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Posted at 3:51 p.m. on April 12, 2013
Let’s give Rep. Steve Cohen the benefit of the doubt, at the same time keeping straight all that is going into his explanation over his latest Twitter misadventure: Cyndi Lauper, his own daughter, Mavis Staples, the movie ‘Absence of Malice,’ two of his own colleagues, the White House, and, of course, the Sunlight Foundation.
At a somewhat perplexing news conference Friday afternoon, the Tennessee Democrat said that a tweet he fired off from his Twitter account Tuesday night to singer Cyndi Lauper, saying she was “hot” at a performance at the White House, wasn’t a mistake but rather a prank on the media.
Cohen gave a couple of reasons as to why he sent the tweet in question to Lauper: “CyndiLauper great night,couldn’t believe how hot u were.see you again next Tuesday.try a little tenderness”
First, he said he wanted to promote the White House program – which featured performances of Memphis music by Justin Timberlake, Queen Latifah, Mavis Staples and the Alabama Shakes, among others, and will be replayed on Tuesday on PBS.
Second, he said he was trying to turn “gotcha” journalism around on all of us journalists.
“Wanting to promote this great program, which will air this coming Tuesday on PBS, I realized the best way to do this was to tweet and delete,” Cohen said, adding that he let two other members, Reps. John Yarmuth, D-Ky., and Joe Courtney, D-Conn., in on his plan. “I knew the Sunlight Foundation would highlight the deleted tweet as a Politwoop, and knowing how some in the media report deleted Politwoops as nefarious, it occurred to me that a perfectly innocent, factually correct tweet, once deleted, would receive a great media attention. And that’s exactly what happened.”
Courtney said he didn’t know about the tweet before it was sent. “Ahead of time, he was not,” Courtney Communications Director Josh Zembik said. “He found out about this Wednesday night at the Nationals’ game, which was after the tweet in question was sent.”
We couldn’t get ahold of Yarmuth (he’s probably understandably swamped with requests) but his press guy told The Washington Post that he didn’t know about the tweet in question until afterward also.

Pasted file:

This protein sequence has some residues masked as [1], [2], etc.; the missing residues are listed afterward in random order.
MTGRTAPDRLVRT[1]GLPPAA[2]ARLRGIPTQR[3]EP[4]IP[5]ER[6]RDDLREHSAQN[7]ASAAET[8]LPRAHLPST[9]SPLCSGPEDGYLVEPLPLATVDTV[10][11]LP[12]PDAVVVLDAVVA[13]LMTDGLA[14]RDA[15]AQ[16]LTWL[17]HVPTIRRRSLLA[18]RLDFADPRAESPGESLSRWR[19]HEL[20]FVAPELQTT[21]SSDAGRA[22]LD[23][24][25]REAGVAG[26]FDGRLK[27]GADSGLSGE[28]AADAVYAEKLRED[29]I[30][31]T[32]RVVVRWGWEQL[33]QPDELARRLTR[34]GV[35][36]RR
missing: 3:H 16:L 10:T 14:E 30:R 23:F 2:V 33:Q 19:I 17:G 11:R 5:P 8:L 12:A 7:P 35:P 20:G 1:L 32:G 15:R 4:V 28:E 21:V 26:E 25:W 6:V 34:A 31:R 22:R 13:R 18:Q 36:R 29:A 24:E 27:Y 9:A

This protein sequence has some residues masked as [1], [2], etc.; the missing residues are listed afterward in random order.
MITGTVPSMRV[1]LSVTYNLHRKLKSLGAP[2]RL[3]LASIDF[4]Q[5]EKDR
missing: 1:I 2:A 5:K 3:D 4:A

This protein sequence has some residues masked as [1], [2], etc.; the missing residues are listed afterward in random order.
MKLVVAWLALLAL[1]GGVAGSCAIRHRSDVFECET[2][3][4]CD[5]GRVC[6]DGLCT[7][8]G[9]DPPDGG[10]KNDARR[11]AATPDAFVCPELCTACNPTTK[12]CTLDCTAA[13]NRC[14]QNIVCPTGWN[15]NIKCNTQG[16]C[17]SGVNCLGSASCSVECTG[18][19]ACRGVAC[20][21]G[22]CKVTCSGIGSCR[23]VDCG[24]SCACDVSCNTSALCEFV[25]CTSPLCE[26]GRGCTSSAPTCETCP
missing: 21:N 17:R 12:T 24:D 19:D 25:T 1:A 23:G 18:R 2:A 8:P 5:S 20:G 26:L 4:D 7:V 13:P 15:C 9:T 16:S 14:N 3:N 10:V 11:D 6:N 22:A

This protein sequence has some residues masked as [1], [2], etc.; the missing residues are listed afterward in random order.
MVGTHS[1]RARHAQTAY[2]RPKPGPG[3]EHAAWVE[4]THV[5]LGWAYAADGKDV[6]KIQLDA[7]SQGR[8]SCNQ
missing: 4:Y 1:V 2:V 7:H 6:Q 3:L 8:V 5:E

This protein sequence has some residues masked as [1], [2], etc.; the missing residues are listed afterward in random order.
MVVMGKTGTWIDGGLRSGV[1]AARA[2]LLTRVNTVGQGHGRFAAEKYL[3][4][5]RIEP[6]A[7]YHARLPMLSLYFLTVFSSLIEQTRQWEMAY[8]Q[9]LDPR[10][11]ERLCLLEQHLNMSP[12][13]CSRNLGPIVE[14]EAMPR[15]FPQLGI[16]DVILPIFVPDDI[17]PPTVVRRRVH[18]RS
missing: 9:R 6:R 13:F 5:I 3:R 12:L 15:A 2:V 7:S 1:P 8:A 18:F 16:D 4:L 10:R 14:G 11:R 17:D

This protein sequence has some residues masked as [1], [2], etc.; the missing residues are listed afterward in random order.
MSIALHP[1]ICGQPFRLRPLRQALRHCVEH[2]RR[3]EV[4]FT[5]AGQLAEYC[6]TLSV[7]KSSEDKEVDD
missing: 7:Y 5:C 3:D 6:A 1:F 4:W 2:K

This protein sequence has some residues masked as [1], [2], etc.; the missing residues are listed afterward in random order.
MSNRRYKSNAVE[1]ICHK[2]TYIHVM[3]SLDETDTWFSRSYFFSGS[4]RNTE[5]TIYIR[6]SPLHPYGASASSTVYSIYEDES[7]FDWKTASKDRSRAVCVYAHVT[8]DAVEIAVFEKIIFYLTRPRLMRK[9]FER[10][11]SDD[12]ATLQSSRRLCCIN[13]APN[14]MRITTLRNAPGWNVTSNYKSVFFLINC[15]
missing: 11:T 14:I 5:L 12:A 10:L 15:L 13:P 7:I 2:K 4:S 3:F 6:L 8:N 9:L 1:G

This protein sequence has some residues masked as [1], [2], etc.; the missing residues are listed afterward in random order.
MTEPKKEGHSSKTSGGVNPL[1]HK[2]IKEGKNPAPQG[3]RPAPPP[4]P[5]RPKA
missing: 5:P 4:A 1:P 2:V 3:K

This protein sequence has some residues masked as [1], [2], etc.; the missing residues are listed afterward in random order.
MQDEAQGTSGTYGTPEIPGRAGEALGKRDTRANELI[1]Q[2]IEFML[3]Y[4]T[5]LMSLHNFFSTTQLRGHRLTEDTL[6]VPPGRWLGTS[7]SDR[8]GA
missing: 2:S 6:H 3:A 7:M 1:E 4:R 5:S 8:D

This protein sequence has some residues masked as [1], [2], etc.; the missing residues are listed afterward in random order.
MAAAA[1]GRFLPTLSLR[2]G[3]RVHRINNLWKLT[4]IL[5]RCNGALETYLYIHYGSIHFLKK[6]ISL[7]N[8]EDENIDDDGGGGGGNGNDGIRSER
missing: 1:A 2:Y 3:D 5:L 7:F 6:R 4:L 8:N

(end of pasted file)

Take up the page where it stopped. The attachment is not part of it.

The four-term member said his Twitter prank was his way of showing how the media damages people’s lives with “gotcha” journalism. He said the resulting coverage of a tweet he sent during the State of the Union address, in which it was revealed that Cohen had a daughter that he had recently found out about, “personally hurt and victimized” Cohen’s family.
“For two months, I’ve had on my mind the movie ‘Absence of Malice,’ the first screenplay by Kurt Luedtke, a former reporter,” Cohen said in a statement. “The movie highlights the damage done to persons, albeit with a legal absence of malice, because of sloppy, ‘gotcha’ journalism.”
At the newser, Cohen said we media folk just don’t understand him.
Well, Cohen has surely got us, because we’re still kind of confused by the whole thing. He also apparently got Lauper, who wasn’t aware of the whole thing beforehand either.
HOH will try to watch the 32-year-old film “Absence of Malice” to try to understand further what might have driven Cohen to ratchet up this controversy. (Sadly, it’s not on Netflix instant watch so we may have to search pretty hard to find ourselves a copy.) We also promise to listen to some Staples tunes, as well as our much-played Alabama Shakes album.
But in the meantime, HOH has a message for Cohen: Do not heed the advice of those who are telling you to “get out of Twitter.” The account has provided us with too much entertainment.
Neda Semnani contributed to this report.
Correction: 5:24 p.m.
An earlier version of this post incorrectly stated Rep. Steve Cohen’s time in Congress. He is in his fourth term.
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